My take:  Realizing that our workforce for many industries is largely composed of workers from foreign countries who may not understand English at a level that applies to doing their job safely under American standards, OSHA training grants allow workers or at least union shops to receive health and safety training in a language that they understand.  AND OSHA compliance officers are going to be checking with workers of all nationalities to see that they do understand health and safety law.

OSHA is reviewing its whistleblower protection policies.

 3.       Refocus and Strengthen the Compliance Assistance Programs

OSHA is developing more compliance assistance documents for those without technical backgrounds, including those with limited English-language literacy.

OSHA will refocus its compliance assistance to support small businesses.

My take:  OSHA understands that the regulations are hard to interpret and the compliance assistance materials are necessary if non-technical personal and small businesses are to be in compliance.  Look for a broader base of all compliance assistance materials and an increase of Spanish-language materials.

 4.       Change Workplace Culture: Employers Must "Find and Fix" Workplace Hazards

OSHA wants employers to go beyond simply attempting to meet OSHA standards by implementing risk-based workplace injury and illness prevention programs.

OSHA is developing a rule mandating workplace injury and illness prevention programs. 

My take:  This could be a fundamental improvement in the function of safety and health programs much as the improvements seen when the Hazard Communication Standard was instituted in the mid-1980s.  OSHA has mandated the development of comprehensive H&S programs in construction and hazardous waste but does not require the same for the rest of general industry.   The requirement of implementing workplace injury and illness programs will close most of this gap.

 5.       Develop Innovative Approaches to Addressing New (and Old) Hazards: Improve Intra-Agency Collaboration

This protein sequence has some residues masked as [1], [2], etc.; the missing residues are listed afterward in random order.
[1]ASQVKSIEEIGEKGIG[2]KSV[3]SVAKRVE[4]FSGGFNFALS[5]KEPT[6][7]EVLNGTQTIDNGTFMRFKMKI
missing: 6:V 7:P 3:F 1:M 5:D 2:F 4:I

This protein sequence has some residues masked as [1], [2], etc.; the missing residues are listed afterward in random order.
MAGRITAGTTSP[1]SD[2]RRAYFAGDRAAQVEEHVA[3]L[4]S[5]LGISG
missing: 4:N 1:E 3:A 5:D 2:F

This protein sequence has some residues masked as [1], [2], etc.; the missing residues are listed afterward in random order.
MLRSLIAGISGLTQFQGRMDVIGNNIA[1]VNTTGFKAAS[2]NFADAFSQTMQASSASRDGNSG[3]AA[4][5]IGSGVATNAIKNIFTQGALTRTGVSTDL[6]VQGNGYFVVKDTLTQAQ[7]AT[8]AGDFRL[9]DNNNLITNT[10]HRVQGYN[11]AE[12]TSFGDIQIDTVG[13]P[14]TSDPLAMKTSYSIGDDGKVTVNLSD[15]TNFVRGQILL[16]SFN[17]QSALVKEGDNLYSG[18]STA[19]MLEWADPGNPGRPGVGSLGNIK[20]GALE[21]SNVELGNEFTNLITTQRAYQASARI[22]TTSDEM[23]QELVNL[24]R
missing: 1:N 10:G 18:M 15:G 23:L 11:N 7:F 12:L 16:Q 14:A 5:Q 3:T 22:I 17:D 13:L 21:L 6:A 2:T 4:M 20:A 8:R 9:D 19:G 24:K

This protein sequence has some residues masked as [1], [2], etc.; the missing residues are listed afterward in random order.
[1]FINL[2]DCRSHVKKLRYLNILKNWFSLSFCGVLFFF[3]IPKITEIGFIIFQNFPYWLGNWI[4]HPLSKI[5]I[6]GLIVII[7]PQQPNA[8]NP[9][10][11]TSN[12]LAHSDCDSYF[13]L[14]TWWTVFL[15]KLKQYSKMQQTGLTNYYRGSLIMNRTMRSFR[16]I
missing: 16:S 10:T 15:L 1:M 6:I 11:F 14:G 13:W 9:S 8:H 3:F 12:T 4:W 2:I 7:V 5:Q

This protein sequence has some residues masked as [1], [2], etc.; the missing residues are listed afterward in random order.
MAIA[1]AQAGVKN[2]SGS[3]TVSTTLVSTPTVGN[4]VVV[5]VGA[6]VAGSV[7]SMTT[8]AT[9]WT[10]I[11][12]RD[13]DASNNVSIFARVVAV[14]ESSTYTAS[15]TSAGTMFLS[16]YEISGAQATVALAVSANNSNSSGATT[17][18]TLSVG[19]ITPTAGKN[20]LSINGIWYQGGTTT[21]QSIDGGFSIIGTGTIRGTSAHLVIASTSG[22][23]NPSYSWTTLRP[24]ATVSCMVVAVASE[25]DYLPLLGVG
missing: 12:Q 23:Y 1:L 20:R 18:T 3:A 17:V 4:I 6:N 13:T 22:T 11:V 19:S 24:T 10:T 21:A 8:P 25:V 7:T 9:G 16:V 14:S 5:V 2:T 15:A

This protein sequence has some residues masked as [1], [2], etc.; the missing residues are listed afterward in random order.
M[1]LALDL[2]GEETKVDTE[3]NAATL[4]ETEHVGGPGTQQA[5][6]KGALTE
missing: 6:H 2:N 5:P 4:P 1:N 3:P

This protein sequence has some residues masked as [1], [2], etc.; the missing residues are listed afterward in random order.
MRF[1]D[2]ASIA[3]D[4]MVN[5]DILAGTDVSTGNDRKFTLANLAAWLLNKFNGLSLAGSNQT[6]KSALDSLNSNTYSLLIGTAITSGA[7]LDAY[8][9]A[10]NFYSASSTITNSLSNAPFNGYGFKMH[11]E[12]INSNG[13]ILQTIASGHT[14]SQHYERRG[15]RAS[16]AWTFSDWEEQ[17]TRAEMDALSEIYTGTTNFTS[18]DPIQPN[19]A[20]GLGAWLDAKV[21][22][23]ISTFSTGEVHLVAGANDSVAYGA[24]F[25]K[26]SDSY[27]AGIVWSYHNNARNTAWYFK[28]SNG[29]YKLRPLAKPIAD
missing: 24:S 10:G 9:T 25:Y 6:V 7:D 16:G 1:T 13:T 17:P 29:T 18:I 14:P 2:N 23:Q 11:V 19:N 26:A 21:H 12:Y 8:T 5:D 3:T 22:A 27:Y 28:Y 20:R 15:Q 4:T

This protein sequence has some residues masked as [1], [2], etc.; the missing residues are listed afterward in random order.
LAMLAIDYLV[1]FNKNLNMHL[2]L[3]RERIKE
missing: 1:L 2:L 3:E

Dr. Michaels acknowledges that the OSHA process for issuing new standards does not work.  He has appointed an internal task force to come up with short-term and long-term solutions to this problem.

My take:  Just looking at the OSHA permissible exposure limits (PELs) - the majority of which are based on data developed in the late 1960’s. We have more data now, more sophisticated measuring devices, new substances and yet OSHA is stuck working with these obsolete PELs.   In 1989 OSHA tried to update the Agency PELs in one big swoop, but the process barely got off the ground before it was tied up in court debating cost of update vs. cost of lives saved. By acknowledging that the process is designed so that regulations and standards don’t change, we are hopeful that the process will be modified to allow for updated and expanded standards.

6.       Improve and Modernize Workplace Injury and Illness Tracking: Strengthen our Focus on Accurate Recordkeeping

OSHA is transitioning to electronic data collection to take advantage of the many benefits of electronic injury tracking.

My take: It will be interesting to see if OSHA will create a reporting threshold that will allow the Agency to be more proactive …much the way the EPA mandates recordkeeping reporting for companies that meet chemical use or release thresholds. 

So – what do you think will happen with Dr. Michaels’ plans for the transformation of OSHA?  Do you consider that the threat of more inspections and public humiliation will encourage violators to change their approach to worker protection?  How about the concept of “Injury and Illness Prevention Programs” – studies have shown that these programs do reduce injury and illness rates – but will OSHA be able to rollout a new standard that is a paradigm shift?

Topics: Emilcott, OSHA, indoor air quality, health and safety, General Industry H&S, General EHS, Construction H&S, H&S Training, Compliance, worker safety, Occupational Health, Occupational Safety, Lab Safety & Electrical, emergency response training, Occupational Training, Safety Training in Spanish, water safety, small business